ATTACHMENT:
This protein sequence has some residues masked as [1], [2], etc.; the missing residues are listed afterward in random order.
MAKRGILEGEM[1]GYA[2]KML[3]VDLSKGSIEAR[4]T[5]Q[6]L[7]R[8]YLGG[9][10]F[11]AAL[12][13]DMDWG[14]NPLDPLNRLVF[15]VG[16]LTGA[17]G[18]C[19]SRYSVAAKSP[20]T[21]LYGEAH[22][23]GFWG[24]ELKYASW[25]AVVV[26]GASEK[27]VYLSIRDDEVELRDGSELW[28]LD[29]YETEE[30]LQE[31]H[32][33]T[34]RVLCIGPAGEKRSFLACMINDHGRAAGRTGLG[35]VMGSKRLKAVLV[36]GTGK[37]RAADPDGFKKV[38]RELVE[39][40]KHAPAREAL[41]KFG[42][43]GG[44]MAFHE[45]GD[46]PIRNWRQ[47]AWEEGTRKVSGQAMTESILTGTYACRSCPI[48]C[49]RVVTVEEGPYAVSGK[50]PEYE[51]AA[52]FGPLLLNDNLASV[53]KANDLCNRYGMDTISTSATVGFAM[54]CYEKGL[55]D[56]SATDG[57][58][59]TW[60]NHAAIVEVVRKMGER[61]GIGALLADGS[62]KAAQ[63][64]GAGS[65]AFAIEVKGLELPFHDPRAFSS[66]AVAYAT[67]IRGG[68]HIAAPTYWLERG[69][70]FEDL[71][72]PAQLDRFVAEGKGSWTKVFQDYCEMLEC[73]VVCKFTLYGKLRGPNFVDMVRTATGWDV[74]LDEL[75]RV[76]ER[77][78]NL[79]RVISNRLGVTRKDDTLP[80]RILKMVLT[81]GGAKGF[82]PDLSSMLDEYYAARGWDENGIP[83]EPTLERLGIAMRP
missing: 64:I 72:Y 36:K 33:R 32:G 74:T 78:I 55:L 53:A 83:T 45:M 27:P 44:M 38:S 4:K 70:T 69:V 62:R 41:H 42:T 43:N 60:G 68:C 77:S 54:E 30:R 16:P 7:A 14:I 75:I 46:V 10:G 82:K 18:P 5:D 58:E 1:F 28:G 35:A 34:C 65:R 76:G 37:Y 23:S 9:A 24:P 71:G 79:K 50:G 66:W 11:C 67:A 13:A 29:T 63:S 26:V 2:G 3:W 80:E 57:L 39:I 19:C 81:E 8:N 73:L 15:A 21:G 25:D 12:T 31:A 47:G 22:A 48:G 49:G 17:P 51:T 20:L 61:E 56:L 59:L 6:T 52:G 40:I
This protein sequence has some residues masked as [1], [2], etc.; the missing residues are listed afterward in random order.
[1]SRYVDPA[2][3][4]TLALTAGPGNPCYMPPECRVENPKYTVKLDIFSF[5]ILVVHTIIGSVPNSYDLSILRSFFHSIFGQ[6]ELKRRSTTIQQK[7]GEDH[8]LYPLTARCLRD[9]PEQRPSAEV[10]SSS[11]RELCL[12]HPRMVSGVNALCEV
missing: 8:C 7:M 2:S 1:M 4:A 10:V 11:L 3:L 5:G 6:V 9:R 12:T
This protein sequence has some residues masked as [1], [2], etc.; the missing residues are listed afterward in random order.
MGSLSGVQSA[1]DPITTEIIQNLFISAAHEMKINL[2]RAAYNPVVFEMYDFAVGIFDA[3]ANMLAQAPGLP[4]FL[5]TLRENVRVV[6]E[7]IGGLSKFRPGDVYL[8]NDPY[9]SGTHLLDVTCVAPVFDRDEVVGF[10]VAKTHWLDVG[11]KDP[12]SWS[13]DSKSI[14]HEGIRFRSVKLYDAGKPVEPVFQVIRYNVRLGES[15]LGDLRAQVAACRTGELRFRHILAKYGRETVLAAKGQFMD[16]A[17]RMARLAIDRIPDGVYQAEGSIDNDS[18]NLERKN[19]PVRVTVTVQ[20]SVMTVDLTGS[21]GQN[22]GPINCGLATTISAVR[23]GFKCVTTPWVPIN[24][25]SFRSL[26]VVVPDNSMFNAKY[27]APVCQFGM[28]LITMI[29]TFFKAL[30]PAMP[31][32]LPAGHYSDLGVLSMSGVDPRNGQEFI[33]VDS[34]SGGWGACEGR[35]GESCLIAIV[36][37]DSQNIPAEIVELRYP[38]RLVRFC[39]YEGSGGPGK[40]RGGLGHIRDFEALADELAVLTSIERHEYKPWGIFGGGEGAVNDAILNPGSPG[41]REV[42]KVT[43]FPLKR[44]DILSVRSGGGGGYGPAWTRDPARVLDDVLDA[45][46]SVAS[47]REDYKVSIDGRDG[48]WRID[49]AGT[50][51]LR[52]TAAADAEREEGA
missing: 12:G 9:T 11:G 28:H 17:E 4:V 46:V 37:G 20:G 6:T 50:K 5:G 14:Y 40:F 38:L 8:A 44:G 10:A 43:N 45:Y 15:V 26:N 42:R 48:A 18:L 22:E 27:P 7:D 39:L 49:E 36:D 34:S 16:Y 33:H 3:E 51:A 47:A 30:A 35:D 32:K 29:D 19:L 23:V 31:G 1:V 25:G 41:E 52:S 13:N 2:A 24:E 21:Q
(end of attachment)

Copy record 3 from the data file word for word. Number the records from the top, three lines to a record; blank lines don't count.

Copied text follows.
This protein sequence has some residues masked as [1], [2], etc.; the missing residues are listed afterward in random order.
MGSLSGVQSA[1]DPITTEIIQNLFISAAHEMKINL[2]RAAYNPVVFEMYDFAVGIFDA[3]ANMLAQAPGLP[4]FL[5]TLRENVRVV[6]E[7]IGGLSKFRPGDVYL[8]NDPY[9]SGTHLLDVTCVAPVFDRDEVVGF[10]VAKTHWLDVG[11]KDP[12]SWS[13]DSKSI[14]HEGIRFRSVKLYDAGKPVEPVFQVIRYNVRLGES[15]LGDLRAQVAACRTGELRFRHILAKYGRETVLAAKGQFMD[16]A[17]RMARLAIDRIPDGVYQAEGSIDNDS[18]NLERKN[19]PVRVTVTVQ[20]SVMTVDLTGS[21]GQN[22]GPINCGLATTISAVR[23]GFKCVTTPWVPIN[24][25]SFRSL[26]VVVPDNSMFNAKY[27]APVCQFGM[28]LITMI[29]TFFKAL[30]PAMP[31][32]LPAGHYSDLGVLSMSGVDPRNGQEFI[33]VDS[34]SGGWGACEGR[35]GESCLIAIV[36][37]DSQNIPAEIVELRYP[38]RLVRFC[39]YEGSGGPGK[40]RGGLGHIRDFEALADELAVLTSIERHEYKPWGIFGGGEGAVNDAILNPGSPG[41]REV[42]KVT[43]FPLKR[44]DILSVRSGGGGGYGPAWTRDPARVLDDVLDA[45][46]SVAS[47]REDYKVSIDGRDG[48]WRID[49]AGT[50][51]LR[52]TAAADAEREEGA
missing: 12:G 9:T 11:G 28:H 17:E 4:V 46:V 37:G 20:G 6:T 50:K 5:G 14:Y 40:F 38:L 8:A 44:G 10:A 43:N 45:Y 15:V 26:N 42:R 48:A 18:L 22:E 27:P 7:D 39:L 49:E 36:D 34:S 16:Y 33:H 3:E 51:A 47:A 30:A 35:D 32:K 29:D 19:L 23:V 31:G 1:V 25:G 41:E 52:S 13:N 2:A 24:E 21:Q